Duke volleyball player: BYU response slow to racial slurs
The Duke volleyball player who was subjected to racial slurs during a match at BYU said Sunday that officials onsite didn't react quickly enough when they were made aware of the behavior during play.
Nor did they adequately address the situation immediately after the game, Rachel Richardson said in a statement posted to her Twitter account.
“No athlete, regardless of their race should ever be subject to such hostile conditions,” said Richardson, the only Black starter on the Blue Devils team.
BYU banned a fan from all athletic venues on campus on Saturday, a day after the match. The fan was not a student but was sitting in the student section.
“We will not tolerate behavior of this kind. Specifically, the use of a racial slur at any of our athletic events is absolutely unacceptable and BYU Athletics holds a zero-tolerance approach to this behavior,” the statement said. “We wholeheartedly apologize to Duke University and especially its student-athlete competing last night for what they experienced. We want BYU athletic events to provide a safe environment for all, and there is no place for behaviors like this in our venues.”
Richardson was called a racial slur “every time she served,” her godmother, Lesa Pamplin, said in a tweet.
A 19-year-old sophomore from Ellicott City, Maryland, Richardson wrote that she didn't believe the fan's actions were a reflection of BYU athletes, saying her opponents showed respect and sportsmanship. adding that BYU athletic director Tom Holmoe had reacted quickly once he was notified.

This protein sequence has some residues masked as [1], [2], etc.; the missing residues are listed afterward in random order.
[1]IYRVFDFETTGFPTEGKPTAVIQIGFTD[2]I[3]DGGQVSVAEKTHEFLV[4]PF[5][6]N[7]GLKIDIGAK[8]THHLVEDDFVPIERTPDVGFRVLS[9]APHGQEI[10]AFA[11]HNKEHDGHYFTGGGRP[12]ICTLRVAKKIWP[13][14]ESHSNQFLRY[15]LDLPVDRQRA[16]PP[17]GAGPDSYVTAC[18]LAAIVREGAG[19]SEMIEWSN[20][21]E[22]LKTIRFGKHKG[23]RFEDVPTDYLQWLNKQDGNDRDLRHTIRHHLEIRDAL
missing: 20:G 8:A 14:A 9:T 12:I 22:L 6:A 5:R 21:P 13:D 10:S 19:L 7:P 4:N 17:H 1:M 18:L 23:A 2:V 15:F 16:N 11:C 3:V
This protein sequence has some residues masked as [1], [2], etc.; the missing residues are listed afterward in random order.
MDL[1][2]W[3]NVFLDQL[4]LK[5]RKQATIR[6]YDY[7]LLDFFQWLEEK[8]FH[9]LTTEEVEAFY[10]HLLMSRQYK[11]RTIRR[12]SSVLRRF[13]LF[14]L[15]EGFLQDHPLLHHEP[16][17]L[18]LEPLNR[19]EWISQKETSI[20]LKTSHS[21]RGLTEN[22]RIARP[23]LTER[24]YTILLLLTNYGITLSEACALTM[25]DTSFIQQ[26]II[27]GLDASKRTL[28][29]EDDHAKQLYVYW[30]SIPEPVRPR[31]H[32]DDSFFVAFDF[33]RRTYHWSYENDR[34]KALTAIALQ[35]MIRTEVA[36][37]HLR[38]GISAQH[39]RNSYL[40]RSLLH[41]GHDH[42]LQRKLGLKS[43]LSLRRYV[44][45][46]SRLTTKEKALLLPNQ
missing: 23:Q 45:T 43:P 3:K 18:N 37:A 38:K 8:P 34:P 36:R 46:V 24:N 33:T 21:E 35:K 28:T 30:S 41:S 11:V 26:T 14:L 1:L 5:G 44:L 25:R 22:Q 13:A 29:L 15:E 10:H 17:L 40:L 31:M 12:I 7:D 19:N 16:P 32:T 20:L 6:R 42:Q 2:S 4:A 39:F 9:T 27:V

“This is not the first time this has happened in college athletics and sadly it likely will not be the last time,” Richardson said. “However, each time it happens we as student athletes, coaches, fans, and administrators have a chance to educate those who act in hateful ways.”
Richardson also responded to the idea that some people would have liked to see Duke's team respond quickly, such as by refusing to continue playing in what became a 3-1 victory for BYU.
“Although the heckling eventually took a mental toll on me, I refused to allow it to stop me from doing what I love to do and what I came to BYU to do: which was to play volleyball," Richardson said. "I refused to allow those racist bigots to feel any degree of satisfaction from thinking that their comments had ‘gotten to me,’ So, I pushed through and finished the game.
"Therefore, on behalf of my African American teammates and I, we do not want to receive pity or to be looked at as helpless. We do not feel as though we are victims of some tragic unavoidable event. We are proud to be young African American women; we are proud to be Duke student athletes, and we are proud to stand up against racism.”
Duke and BYU are playing in a four-team, round-robin invitational along with Rider and Washington State. BYU beat Duke 3-1 on Friday.